On July 1, 2008, LePatner LLP served each defendant with a copy of the default judgment with notice of entry, a notice to judgment debtor or obligor, and a restraining notice to judgment debtor. LePatner LLP also caused an execution with notice to garnishee in the amount of $202,800.19, together with interest accruing from June 24, 2008, to be served on Provident Bank, where Bernard Horowitz maintained an account. By letter dated July 28, 2008, the Orange County Sheriff's Office advised Provident Bank that the total balance due was $214,872.62, including interest to July 28, 2008, poundage, and fees, and requested that checks payable to the Sheriff's Office be issued on Bernard Horowitz' account. As a result, Provident Bank froze the account, which contained approximately $30,000, and advised Bernard Horowitz that his assets were subject to execution and levy by the sheriff.

Upon receipt of the Provident Bank correspondence, the Horowitz brothers allegedly contacted their attorneys, who then discovered the existence of the default judgment issued in this action.

On August 19, 2008, LePatner LLP commenced a fraudulent conveyance action against Harvey Horowitz, Bernard Horowitz, Sura Horowitz (Harvey Horowitz's wife), and Martin Schwartz, apparently a business associate of the Horowitz brothers (see LePatner & Assocs., LLP v Horowitz, Sup Ct, Orange County, index No. 008999/08). In that action, LePatner LLP alleges that, on March 12, 2008, the Horowitz brothers fraudulently conveyed two parcels of real estate, including Harvey Horowitz's residence, for no consideration to Sura Horowitz and Martin Schwartz. LePatner LLP also alleges that, on June 11, 2008, the Horowitz brothers obtained a $256,215 mortgage on Bernard Horowitz's residence.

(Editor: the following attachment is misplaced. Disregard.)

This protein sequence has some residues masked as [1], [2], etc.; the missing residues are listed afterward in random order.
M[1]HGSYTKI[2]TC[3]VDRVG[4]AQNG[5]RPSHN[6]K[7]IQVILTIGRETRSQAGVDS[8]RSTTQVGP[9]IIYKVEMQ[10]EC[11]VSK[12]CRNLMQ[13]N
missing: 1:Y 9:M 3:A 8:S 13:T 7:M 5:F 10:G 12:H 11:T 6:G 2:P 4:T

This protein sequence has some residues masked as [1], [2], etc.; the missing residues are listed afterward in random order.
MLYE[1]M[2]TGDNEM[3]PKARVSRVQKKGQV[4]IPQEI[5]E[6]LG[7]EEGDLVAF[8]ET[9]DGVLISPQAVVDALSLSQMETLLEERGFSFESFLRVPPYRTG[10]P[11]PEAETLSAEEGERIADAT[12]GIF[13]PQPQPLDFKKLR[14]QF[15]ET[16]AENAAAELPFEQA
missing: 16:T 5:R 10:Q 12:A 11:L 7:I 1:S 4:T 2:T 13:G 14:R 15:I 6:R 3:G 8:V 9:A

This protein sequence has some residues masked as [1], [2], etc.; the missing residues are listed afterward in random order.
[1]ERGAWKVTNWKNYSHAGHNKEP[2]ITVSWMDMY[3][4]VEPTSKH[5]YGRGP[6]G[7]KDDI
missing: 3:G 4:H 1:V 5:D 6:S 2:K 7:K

During pendency of the instant motion and in order to maintain the status quo, by stipulation so-ordered by the court on September 3, 2008, the parties agreed that LePatner LLP will cease all collection activity on the default judgment; that the restraint on bank funds levied on Bernard Horowitz's Provident Bank account will continue, pending further order of this court; that the Horowitz brothers are restrained and enjoined from the transfer or dissipation of their assets, other than in the regular course of business; and that the Horowitz brothers will retain at least $180,000 in unencumbered assets, in addition to the assets maintained in the Provident Bank account.

The Horowitz brothers now seek to vacate the default judgment on the ground that the court has not obtained personal jurisdiction over them. They deny receipt of process by personal service, substituted service, or the additional mailings allegedly performed by the process server and LePatner LLP's attorneys. They also contend that service is a nullity on the ground that, in the affidavits of service, the process server misidentified the papers that he served.

In opposition, LePatner LLP contends that the Horowitz brothers have not shown that service was improper, do not have a meritorious defense, and do not ...